Socialcommunication Theory Of Laughter This proposition states that

laughter was a primary means of communication for primitive humans. According to the social/communication theory of laughter, laughter was originally a vocal signal to other members of the group/tribe that they might relax with safety. Other tenets of this theory are that laughter fulfills a social function as communication between parent and offspring, that laughter is a "social corrective" mechanism, that laughter is a means of communicating "joy," that humor and laughter are "social conflict-resolution" mechanisms, and that laughter is expressive of unity in group opinion. The observations by social scientists that laughter appears early in life, even before language occurs - and, also, that laughter and humor are universal phenomena - seem to indicate that the human laughter and humor responses have survived since earliest times for some utilitarian, social-communication, or adaptive-behavior purpose. See also DUPREEL'S SOCIOLOGICAL HUMOR/ LAUGHTER THEORY; HUMOR, THEORIES OF; MARTINEAU'S SOCIAL-COMMUNICATION MODEL OF HUMOR; RAPP'S THEORY OF THE ORIGINS OF LAUGHTER/HUMOR. REFERENCES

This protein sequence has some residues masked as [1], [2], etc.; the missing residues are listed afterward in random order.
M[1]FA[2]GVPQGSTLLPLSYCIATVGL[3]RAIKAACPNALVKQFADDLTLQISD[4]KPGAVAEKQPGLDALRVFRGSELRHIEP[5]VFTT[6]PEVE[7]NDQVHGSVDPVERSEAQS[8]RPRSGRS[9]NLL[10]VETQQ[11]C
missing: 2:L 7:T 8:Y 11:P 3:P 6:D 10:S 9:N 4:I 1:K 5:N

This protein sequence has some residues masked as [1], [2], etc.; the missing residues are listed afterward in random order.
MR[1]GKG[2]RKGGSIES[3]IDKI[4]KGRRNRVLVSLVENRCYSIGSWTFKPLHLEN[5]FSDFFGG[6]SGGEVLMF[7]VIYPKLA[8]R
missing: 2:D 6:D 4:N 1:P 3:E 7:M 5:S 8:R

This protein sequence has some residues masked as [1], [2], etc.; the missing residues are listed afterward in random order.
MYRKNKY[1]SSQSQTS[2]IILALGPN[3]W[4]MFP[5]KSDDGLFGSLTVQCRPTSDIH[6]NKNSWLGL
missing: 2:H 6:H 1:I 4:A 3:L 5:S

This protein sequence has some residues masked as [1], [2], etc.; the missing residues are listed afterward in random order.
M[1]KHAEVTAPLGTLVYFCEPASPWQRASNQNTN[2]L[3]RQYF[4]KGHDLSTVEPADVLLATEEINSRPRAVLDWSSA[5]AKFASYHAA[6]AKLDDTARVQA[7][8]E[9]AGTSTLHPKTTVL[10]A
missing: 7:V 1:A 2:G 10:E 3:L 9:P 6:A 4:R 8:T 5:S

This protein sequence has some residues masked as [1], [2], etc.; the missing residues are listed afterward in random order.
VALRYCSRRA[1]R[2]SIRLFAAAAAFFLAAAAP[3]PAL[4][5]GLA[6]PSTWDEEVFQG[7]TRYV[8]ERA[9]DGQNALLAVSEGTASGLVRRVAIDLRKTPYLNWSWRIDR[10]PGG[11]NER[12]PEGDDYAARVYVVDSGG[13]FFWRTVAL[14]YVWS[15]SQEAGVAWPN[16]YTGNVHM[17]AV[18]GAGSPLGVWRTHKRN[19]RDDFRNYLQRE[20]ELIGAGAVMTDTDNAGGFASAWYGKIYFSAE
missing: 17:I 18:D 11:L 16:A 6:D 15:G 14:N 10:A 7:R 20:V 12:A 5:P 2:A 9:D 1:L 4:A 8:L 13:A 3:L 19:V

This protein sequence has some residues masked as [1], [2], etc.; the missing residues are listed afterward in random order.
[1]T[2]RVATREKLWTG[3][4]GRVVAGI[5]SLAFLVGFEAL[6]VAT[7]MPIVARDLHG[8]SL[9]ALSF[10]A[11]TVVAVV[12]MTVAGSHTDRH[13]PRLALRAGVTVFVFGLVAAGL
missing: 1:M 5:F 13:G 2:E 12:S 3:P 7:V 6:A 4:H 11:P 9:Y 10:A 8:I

Wallis, W. D. (1922). Why do we laugh? Scientific Monthly, 15, 343-347. McComas, H. C. (1923). The origin of laughter. Psychological Review, 30, 4555.

Hay worth, D. (1928). The social origin and function of laughter. Psychological Review, 35, 367-384.

Brain Blaster

Brain Blaster

Have you ever been envious of people who seem to have no end of clever ideas, who are able to think quickly in any situation, or who seem to have flawless memories? Could it be that they're just born smarter or quicker than the rest of us? Or are there some secrets that they might know that we don't?

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